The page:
For our adventure day today we went up to the Cantor Museum at Stanford. I know that’s not the official name, the real name has Visual Arts and Center and Ms. Cantor’s first name in it, I just don’t remember how it all goes together.
We left with plenty of time for me to get lost, which usually happens at least slightly. It was good we had that added time today, because I relied on Google Maps to get me there, and Google LIED to me. I ended up on the other side of campus from where we should have been, but luckily we live in the future, and the maps function on my magical iPhone kept us headed in the right direction as we navigated our way on foot across the campus. (We’d already paid for parking, and I didn’t feel like driving all over creation again.)
It was lovely walking through the campus — it really is gorgeous. Totally old school looking, and just beautiful.
The kids LOVED the museum. We only hit the Early European and Americas sections, we’re planning on going back a number of other times to see the rest. Too much at once and it starts to go a little blurry. So this time we talked about painting, and how it looks different than drawing, and how woven baskets look different than clay, that kind of thing.
This was my favorite painting, Corridor in the Prison of Saint-Lazare by Hubert Robert. :
And what was Zoe’s, you ask?
Was it this?
Oh goodness no.
This was Z’s favorite painting:
It looked to me like a depiction of Dante’s Inferno, but it’s actually The Last Judgement. The artist is unknown, but it came from Cuzco, Peru. Would you like a close up of the beauty that stole my daughter’s heart?
Yes, that would be damned spirits being speared down at the bottom, and other tortured souls being herded away…. but I don’t think she was noticing the detail so much as the color and size. ðŸ™‚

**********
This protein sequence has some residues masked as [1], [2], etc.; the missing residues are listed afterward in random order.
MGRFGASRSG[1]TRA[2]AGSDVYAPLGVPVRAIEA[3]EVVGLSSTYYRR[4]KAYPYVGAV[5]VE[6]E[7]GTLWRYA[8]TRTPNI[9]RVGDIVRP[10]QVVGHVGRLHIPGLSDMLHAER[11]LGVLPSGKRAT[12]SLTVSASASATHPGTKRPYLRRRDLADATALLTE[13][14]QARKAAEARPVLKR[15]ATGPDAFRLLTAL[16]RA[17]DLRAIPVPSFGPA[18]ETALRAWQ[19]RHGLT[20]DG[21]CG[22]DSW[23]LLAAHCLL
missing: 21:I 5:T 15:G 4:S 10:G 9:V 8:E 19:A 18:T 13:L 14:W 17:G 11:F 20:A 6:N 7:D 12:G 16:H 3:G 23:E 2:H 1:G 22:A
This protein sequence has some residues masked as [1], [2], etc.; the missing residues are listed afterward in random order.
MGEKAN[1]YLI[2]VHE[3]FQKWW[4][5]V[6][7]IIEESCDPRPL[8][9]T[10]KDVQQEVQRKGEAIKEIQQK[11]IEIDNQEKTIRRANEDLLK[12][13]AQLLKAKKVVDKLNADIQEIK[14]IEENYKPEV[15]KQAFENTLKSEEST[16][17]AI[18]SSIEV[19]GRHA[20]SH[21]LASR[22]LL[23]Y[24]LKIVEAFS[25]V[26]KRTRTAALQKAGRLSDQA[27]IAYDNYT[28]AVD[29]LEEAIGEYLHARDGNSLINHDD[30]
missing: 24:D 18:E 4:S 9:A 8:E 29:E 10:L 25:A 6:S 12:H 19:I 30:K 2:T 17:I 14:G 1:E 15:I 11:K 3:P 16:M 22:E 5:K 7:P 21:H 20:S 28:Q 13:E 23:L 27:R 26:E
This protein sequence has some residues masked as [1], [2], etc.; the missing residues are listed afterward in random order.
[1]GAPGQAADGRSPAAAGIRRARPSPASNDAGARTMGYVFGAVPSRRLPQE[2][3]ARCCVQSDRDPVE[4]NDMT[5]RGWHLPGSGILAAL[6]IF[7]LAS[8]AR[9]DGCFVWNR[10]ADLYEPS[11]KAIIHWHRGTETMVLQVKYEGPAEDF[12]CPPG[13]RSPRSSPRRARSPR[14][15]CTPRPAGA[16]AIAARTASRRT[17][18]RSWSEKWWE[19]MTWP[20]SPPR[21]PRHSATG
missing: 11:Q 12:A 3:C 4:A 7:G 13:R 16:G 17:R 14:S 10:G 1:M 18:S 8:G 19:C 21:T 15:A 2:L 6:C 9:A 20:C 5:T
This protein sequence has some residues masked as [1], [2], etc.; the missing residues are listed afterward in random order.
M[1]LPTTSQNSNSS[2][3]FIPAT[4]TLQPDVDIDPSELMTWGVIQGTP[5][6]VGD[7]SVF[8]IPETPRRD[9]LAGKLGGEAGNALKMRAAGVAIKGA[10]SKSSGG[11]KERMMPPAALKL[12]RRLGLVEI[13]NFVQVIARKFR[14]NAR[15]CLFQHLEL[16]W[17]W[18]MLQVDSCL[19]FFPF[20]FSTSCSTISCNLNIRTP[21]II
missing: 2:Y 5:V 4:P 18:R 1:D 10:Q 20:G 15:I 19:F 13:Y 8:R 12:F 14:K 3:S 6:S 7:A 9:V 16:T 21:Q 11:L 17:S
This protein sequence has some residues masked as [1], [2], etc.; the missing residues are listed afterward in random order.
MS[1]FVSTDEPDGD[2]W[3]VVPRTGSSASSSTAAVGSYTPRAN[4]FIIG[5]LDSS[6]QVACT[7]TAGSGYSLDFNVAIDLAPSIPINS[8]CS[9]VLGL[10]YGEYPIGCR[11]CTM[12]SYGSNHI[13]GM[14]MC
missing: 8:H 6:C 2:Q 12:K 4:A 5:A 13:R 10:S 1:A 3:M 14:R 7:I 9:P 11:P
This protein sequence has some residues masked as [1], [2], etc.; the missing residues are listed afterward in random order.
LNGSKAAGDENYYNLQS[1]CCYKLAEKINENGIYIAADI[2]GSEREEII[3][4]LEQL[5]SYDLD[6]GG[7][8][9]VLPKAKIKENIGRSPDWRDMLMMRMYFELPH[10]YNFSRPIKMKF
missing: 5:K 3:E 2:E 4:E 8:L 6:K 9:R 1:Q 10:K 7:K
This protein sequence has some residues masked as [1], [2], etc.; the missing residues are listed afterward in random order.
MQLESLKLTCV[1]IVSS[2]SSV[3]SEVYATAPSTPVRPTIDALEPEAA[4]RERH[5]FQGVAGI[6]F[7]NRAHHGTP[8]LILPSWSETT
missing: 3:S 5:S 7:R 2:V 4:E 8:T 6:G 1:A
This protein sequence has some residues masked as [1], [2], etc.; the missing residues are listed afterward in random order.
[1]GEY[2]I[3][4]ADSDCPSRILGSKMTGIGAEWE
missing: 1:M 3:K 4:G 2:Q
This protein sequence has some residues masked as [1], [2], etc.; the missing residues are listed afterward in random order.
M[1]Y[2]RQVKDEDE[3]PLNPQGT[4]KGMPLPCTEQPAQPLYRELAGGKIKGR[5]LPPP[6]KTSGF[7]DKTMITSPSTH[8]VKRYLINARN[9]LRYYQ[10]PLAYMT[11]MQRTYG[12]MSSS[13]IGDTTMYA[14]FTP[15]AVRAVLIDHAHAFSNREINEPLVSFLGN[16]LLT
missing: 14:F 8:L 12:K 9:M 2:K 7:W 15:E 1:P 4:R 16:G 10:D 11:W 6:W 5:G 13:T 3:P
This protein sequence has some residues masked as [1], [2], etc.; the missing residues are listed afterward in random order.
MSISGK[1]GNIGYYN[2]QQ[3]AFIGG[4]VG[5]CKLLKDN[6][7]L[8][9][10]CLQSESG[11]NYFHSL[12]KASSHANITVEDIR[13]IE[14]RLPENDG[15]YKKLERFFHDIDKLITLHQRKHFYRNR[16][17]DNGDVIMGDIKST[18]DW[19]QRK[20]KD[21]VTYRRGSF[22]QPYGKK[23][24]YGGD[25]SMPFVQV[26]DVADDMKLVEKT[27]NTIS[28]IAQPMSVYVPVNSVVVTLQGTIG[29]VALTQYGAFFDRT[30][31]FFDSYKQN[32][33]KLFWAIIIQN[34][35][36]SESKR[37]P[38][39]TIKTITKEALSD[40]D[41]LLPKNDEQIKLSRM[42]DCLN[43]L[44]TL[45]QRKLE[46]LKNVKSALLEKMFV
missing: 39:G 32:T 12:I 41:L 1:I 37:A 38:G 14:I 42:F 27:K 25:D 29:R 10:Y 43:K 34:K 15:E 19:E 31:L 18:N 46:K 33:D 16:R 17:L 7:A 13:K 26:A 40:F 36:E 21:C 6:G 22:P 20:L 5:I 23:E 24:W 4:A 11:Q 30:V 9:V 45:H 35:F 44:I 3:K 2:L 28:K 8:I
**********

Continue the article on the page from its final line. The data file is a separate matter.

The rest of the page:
Her favorite other item was this:
The lady who greeted us as we entered told us there was a dragon, so we ducked into the Asia section on Z’s request, and this is what we found. She LOVED it.
She thought her daddy would like this:
I was highly amused by these:
Remember this horror from the wildlife refuge a while back?
Apparently the “artist” was inspired by our friend Giuseppe Arcimboldo. Arcimboldo’s paintings have charm and skill and artistic technique, however, while the two headed monstrosity above is just….. well, I’m sure whoever drew it made their mom proud. Or something.
We’re looking forward to going back again, and parking even remotely close to the museum this time. :) My trekking across campus muscles haven’t been worked out like that for a while!
AAH! I totally forgot to post about this, and it was so cool. Around the balcony on the second floor, there was “sheet music” displayed. It was made up of symbols, with their meanings left ambiguous by the composer. Musicians come in at specific times and play their interpretation of the music. I don’t remember the point- metaphysics of music or something, but it was such a deconstructionist Santa Cruz thing to see on such an old school campus, it made me incredibly happy. I’d love to hear how it’s interpreted. Here’s some of the music: